Reports indicate that during a lengthy session at Congress, between October 24-25, representatives from the ruling “Cambiemos” coalition managed to gather enough support to pass the 2019 Budget Bill in the Lower-House. The discussions took place against the backdrop of violent incidents in the vicinity of Congress. As previously assessed, unionized demonstrators and left-leaning groups protested against spending cuts contemplated in the Budget Bill. Demonstrators clashed with security services and vandalized nearby shops and cars, throwing rocks at police, who in turn shot rubber bullets to disperse crowds. At least 26 individuals were arrested following violent incidents. The Budget Bill must now be approved by the Senate (Upper-House). Sources indicate the vote could take place on November 14.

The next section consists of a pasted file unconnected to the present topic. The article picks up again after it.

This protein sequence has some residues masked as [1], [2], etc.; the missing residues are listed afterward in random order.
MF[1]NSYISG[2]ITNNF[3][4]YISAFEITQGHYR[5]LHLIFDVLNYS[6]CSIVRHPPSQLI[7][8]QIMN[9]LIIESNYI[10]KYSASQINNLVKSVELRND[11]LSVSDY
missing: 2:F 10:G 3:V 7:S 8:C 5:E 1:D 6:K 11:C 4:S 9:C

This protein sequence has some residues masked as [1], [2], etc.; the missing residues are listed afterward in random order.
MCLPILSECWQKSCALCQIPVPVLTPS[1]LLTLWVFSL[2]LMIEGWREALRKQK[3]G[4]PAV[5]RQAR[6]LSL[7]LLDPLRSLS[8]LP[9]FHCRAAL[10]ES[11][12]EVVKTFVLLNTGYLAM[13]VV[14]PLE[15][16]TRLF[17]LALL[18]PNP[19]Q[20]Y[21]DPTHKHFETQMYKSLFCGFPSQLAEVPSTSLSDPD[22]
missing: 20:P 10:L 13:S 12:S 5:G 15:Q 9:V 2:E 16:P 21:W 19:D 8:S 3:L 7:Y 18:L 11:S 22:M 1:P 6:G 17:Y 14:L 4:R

The Budget Bill contains steep reductions in government spending and tax increases aimed at cutting the primary fiscal deficit from a projected 2.7 percent of GDP in 2018 to zero in 2019. President Mauricio Macri committed to balancing the budget at the behest of the International Monetary Fund (IMF), which signed a 57 billion USD standby financing agreement with the Argentinian government earlier this year. While we assess the Budget Bill will pass through the Senate ahead of the G20 Leaders’ Summit slated for November 30-December 1, there remains uncertainty on whether the government will effectively implement austerity measures or flexibilize the budget for political gains ahead of the 2019 presidential campaign. Discussions at the Senate are likely to be protracted, as President Macri will have to negotiate with the opposition. As underscored by violent events outside Congress on October 24-25, tensions are most likely to surge ahead of the final vote, with large crowds of anti-government demonstrators gathering in the city center and outside Congress. Bearing in mind that left-leaning activists accuse the government of deliberately dispatching violent agents, allegedly to provoke scuffles in order to justify the forceful eviction of demonstrators, going forward activists will likely use these grievances to garner support for further demonstrations in Buenos Aires.